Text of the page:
abstract = "Objective: This study (a) evaluated the reading ability of patients following stroke and their carers and the reading level and content and design characteristics of the written information provided to them, (b) explored the influence of sociodemographic and clinical characteristics on patients' reading ability, and (c) described an education package that provides well-designed information tailored to patients' and carers' informational needs.Methods: Fifty-seven patients and 12 carers were interviewed about their informational needs in an acute stroke unit. Their reading ability was assessed using the Rapid Estimate of Adult Literacy in Medicine (REALM). The written information provided to them in the acute stroke unit was analysed using the SMOG readability formula and the Suitability Assessment of Materials (SAM).Results: Thirteen (22.8{\%}) patients and 5 (41.7{\%}) carers had received written stroke information. The mean reading level of materials analysed was 11th grade while patients read at a mean of 7-8th grade. Most materials (89{\%}) scored as only adequate in content and design. Patients with combined aphasia read significantly lower (4-6th grade) than other patients (p = 0.001).Conclusion: Only a small proportion of patients and carers received written materials about stroke and the readability level and content and design characteristics of most materials required improvement.Practice implications: When developing and distributing written materials about stroke, health professionals should consider the reading ability and informational needs of the recipients, and the reading level and content and design characteristics of the written materials. A computer system can be used to generate written materials tailored to the informational needs and literacy skills of patients and carers. (c) 2005 Elsevier Ireland Ltd. All rights reserved.",
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Analysis of stroke patients' and carers' reading ability and the content and design of written materials : Recommendations for improving written stroke information. / Hoffmann, T; McKenna, K.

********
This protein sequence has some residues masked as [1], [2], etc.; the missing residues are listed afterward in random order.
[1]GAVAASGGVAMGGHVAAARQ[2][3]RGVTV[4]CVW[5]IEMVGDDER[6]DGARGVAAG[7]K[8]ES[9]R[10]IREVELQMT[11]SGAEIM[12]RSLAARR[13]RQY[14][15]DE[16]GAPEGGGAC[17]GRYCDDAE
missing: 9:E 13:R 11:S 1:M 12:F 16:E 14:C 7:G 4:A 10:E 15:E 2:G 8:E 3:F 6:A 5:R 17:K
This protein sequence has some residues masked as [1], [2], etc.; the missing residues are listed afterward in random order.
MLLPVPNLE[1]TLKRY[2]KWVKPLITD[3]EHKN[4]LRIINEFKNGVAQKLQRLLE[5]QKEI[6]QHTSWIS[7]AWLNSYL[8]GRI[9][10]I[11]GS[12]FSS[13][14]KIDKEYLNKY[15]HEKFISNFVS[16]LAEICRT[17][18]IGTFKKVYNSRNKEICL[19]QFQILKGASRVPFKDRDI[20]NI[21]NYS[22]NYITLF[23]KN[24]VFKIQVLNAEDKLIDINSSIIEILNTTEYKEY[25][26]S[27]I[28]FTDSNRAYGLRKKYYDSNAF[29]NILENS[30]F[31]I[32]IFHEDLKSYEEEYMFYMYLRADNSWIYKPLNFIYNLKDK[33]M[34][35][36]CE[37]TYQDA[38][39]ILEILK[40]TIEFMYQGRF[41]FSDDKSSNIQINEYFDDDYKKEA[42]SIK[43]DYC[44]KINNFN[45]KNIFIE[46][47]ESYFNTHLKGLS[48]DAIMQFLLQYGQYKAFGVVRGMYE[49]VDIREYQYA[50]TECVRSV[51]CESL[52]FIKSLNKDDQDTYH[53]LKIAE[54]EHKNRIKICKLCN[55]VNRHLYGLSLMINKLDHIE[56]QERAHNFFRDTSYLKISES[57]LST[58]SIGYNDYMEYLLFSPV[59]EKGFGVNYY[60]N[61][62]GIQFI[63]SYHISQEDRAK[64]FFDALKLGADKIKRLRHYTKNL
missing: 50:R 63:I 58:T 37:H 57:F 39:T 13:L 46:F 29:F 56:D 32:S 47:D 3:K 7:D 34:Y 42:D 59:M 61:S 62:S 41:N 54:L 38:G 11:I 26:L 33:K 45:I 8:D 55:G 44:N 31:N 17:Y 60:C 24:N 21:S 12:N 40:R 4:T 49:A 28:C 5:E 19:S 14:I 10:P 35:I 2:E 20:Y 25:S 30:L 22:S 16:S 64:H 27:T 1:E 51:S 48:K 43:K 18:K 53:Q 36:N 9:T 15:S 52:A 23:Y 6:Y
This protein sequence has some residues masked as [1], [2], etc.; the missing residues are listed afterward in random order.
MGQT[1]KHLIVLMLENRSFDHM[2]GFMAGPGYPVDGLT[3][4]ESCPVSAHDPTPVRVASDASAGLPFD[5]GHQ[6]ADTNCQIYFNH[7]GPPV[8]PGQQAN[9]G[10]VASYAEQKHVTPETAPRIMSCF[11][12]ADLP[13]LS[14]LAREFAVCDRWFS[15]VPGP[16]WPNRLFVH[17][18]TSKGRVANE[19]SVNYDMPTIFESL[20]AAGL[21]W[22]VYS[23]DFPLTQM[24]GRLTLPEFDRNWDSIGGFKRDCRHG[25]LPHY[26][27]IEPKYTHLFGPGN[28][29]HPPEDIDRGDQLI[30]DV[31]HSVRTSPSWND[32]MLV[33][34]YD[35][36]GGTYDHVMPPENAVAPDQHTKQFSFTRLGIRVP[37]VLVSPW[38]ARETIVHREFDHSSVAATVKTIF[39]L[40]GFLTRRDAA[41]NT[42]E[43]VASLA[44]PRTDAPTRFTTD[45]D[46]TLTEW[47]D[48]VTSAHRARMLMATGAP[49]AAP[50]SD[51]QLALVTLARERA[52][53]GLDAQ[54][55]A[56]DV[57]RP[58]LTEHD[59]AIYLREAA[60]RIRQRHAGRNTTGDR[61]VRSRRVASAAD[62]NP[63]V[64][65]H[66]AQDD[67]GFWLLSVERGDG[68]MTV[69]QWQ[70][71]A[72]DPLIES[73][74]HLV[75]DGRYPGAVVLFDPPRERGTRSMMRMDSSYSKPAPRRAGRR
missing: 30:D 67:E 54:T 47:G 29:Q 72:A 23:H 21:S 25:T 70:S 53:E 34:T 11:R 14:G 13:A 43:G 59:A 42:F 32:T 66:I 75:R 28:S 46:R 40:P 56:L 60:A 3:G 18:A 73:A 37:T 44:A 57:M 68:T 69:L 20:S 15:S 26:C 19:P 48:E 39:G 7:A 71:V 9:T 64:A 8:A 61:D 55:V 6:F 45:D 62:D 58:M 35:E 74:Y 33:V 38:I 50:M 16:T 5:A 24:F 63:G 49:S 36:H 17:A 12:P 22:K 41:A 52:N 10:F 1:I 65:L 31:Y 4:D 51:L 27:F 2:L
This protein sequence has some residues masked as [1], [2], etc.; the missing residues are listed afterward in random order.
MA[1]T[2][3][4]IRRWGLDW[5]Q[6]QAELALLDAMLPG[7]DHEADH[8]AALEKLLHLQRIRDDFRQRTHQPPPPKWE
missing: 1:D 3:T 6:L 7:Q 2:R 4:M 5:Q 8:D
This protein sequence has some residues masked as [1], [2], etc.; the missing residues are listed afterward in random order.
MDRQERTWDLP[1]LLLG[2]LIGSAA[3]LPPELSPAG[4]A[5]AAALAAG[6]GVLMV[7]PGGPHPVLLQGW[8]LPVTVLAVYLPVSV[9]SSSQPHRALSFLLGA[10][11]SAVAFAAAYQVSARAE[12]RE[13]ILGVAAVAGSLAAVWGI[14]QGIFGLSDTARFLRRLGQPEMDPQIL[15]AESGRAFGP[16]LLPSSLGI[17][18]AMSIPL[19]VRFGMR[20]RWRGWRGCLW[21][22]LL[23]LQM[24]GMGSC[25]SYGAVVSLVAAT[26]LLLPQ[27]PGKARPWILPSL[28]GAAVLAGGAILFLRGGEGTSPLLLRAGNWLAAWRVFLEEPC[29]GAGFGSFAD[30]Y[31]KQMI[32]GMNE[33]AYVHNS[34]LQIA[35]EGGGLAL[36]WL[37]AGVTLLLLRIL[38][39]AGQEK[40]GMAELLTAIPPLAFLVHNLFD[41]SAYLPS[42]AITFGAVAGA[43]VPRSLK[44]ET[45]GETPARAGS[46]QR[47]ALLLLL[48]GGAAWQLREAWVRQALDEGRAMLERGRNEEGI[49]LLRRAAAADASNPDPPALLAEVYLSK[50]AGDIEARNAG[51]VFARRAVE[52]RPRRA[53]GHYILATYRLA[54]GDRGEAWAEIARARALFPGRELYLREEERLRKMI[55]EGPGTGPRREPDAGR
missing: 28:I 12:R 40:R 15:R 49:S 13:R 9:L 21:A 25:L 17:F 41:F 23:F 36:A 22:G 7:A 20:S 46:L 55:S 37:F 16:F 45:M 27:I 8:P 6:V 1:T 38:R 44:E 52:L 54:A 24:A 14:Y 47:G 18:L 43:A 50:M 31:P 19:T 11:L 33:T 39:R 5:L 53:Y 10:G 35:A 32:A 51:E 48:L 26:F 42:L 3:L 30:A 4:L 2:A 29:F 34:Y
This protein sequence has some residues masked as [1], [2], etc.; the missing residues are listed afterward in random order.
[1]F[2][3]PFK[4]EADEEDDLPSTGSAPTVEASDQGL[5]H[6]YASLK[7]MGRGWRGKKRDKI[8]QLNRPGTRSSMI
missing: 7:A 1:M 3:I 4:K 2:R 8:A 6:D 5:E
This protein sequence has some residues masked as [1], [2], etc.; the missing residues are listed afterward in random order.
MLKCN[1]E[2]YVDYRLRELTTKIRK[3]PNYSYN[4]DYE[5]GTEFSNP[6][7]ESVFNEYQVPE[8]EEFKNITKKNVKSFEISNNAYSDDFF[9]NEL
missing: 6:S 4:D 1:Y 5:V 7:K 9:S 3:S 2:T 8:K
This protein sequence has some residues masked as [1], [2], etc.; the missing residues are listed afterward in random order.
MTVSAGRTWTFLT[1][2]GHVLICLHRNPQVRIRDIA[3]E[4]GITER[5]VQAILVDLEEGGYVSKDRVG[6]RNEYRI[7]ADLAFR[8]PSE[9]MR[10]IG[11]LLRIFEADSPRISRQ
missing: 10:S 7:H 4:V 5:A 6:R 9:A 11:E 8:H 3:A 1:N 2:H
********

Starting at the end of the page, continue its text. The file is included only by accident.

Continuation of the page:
In: Patient Education and Counseling, Vol. 60, No. 3, 03.2006, p. 286-293.

Research output: Contribution to journalArticleResearchpeer-review

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N2 - Objective: This study (a) evaluated the reading ability of patients following stroke and their carers and the reading level and content and design characteristics of the written information provided to them, (b) explored the influence of sociodemographic and clinical characteristics on patients' reading ability, and (c) described an education package that provides well-designed information tailored to patients' and carers' informational needs.Methods: Fifty-seven patients and 12 carers were interviewed about their informational needs in an acute stroke unit. Their reading ability was assessed using the Rapid Estimate of Adult Literacy in Medicine (REALM). The written information provided to them in the acute stroke unit was analysed using the SMOG readability formula and the Suitability Assessment of Materials (SAM).Results: Thirteen (22.8%) patients and 5 (41.7%) carers had received written stroke information. The mean reading level of materials analysed was 11th grade while patients read at a mean of 7-8th grade. Most materials (89%) scored as only adequate in content and design. Patients with combined aphasia read significantly lower (4-6th grade) than other patients (p = 0.001).Conclusion: Only a small proportion of patients and carers received written materials about stroke and the readability level and content and design characteristics of most materials required improvement.Practice implications: When developing and distributing written materials about stroke, health professionals should consider the reading ability and informational needs of the recipients, and the reading level and content and design characteristics of the written materials. A computer system can be used to generate written materials tailored to the informational needs and literacy skills of patients and carers. (c) 2005 Elsevier Ireland Ltd. All rights reserved.